Materials and Methods

Target Cells

HLA class I-deficient 721.221 cells (referred to as ‘221 cells’ or ‘221s’ hereafter) stably expressing HLA-B*08:01 or HLA-B*57:01 were provided by Christian Brander (Ragon Institute of MGH, MIT and Harvard, Cambridge, MA) as previously described [19]. All cells were cultured at 37°C with 5% CO2 in RPMI 1640 medium (Sigma-Aldrich) supplemented with 10% heat-inactivated fetal bovine serum (FBS) (Biochrom AG), 2500 U/mL penicillin and 2500 μg/mL streptomycin (Sigma-Aldrich) [20] unless stated otherwise. This media was referred to as ‘R10’.

Glycosylation inhibition screening and titration

Glycosylation inhibition was performed by incubating target cells for 24 h at 37°C/5%CO2 in R10 supplemented with different glycosylation inhibitors: 5 mM of 1-deoxynojirimycin (DNM) (Tocris Bioscience), 500 μM of australine (AUS) (Santa Cruz Biotechnology), 2 mM of castanospermine (CSP) (Tocris Bioscience), 100 μM of kifunensine (KIF) (Tocris Bioscience), 500 μM of 3Fax-peracetyl-Neu5Ac (STI) (Millipore), 100 μM of swainsonine (SWA) (Tocris Bioscience), 0.5μg/mL of tunicamycin (TUN) [21] (Sigma-Aldrich Chemie GmbH) or phosphate buffered saline (PBS) as a control. Optimal concentrations of glycosylation inhibitors were determined by using effective concentrations reported in the literature as well as lower and higher doses. Readouts measured were cell death of target cells and CD69 expression of KIR3DL1ζ-Jurkat cells after coincubating with glycosylation inhibitor treated HLA-B*57:01-expressing target cells (see Jurkat reporter cell assay methods).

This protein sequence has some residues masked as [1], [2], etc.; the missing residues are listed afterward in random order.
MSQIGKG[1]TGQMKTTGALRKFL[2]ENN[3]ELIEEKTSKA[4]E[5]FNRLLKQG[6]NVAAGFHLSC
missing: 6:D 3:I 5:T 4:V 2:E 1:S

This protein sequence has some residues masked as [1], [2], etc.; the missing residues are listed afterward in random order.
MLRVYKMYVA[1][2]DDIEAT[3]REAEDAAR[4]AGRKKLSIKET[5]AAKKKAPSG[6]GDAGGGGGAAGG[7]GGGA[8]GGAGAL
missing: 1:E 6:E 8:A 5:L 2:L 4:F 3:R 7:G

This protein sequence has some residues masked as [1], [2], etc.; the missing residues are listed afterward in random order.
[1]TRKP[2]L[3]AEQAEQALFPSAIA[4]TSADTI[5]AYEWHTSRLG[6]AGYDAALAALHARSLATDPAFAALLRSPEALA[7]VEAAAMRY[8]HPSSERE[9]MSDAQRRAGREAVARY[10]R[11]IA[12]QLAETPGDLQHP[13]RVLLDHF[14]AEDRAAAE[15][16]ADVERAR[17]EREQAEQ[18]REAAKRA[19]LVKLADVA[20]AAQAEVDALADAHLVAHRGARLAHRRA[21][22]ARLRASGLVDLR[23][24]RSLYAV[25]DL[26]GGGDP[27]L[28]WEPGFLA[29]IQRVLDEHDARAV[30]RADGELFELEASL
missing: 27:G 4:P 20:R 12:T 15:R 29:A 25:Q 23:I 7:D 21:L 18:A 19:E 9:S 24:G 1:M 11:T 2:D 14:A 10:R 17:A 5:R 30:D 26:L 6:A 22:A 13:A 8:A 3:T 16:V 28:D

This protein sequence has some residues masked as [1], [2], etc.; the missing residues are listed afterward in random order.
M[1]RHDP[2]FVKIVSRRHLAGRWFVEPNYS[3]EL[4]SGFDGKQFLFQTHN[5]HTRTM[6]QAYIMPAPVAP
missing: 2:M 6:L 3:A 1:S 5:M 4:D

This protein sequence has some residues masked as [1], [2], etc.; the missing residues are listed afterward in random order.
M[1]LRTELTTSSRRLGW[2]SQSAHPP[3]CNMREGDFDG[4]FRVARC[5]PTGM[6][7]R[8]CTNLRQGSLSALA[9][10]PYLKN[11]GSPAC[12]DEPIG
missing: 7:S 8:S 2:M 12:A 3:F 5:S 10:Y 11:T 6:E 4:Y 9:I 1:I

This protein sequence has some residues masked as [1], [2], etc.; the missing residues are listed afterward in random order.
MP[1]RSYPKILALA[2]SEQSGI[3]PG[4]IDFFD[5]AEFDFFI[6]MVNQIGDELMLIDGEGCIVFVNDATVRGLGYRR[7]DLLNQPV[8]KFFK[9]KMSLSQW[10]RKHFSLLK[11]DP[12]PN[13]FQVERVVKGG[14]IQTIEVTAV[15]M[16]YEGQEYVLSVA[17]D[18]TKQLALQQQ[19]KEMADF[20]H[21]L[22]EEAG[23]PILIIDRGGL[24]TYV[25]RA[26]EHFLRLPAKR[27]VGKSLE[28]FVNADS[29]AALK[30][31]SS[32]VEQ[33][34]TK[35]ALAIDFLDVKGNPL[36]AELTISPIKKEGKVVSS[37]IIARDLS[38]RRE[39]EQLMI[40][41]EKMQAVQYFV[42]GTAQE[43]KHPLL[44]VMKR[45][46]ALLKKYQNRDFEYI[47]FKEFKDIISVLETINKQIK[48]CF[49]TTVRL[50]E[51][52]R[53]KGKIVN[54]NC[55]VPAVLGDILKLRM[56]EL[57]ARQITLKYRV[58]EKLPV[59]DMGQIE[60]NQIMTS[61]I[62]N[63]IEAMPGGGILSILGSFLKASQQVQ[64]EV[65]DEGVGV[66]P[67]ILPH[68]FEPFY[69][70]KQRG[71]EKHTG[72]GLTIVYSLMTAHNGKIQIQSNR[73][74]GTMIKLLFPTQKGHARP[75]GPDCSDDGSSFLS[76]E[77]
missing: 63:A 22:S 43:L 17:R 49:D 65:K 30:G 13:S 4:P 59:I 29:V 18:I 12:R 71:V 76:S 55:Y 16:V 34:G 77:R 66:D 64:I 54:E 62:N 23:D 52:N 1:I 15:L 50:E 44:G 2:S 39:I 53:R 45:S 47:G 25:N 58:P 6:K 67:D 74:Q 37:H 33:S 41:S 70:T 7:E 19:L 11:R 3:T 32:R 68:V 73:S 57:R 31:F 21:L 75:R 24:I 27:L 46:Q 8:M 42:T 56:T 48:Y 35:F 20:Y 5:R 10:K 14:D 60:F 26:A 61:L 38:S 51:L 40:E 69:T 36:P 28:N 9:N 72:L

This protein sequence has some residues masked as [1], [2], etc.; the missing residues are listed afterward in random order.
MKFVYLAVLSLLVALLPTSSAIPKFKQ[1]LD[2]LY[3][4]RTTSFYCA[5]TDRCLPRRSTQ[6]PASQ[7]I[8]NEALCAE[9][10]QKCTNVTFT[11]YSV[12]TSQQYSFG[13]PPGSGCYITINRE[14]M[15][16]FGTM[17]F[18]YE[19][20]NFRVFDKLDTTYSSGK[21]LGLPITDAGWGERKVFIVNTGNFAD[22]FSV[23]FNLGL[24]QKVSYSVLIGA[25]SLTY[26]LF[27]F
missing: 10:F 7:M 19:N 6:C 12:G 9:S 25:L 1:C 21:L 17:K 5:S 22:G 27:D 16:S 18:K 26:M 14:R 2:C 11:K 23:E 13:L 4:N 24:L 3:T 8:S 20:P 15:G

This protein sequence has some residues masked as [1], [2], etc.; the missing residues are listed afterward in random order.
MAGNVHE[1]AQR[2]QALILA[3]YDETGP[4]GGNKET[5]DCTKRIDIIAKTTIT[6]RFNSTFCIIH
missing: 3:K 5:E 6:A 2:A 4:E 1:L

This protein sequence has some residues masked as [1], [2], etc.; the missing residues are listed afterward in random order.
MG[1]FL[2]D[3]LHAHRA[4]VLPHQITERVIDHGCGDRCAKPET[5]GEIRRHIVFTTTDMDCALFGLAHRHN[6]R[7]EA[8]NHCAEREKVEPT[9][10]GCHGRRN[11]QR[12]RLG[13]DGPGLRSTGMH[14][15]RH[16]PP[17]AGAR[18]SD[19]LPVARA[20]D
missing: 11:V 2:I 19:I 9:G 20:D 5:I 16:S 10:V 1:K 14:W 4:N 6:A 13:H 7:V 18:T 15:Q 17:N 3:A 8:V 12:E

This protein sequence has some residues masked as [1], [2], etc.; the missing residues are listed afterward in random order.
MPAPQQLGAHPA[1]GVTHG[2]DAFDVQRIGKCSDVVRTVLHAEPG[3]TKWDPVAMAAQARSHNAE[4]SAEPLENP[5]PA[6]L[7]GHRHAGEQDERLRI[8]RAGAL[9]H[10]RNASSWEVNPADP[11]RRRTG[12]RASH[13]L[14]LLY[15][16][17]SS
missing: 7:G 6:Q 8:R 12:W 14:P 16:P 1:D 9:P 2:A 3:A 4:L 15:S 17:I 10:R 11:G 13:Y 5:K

Quantification of HLA class I expression and KIR3DL1 binding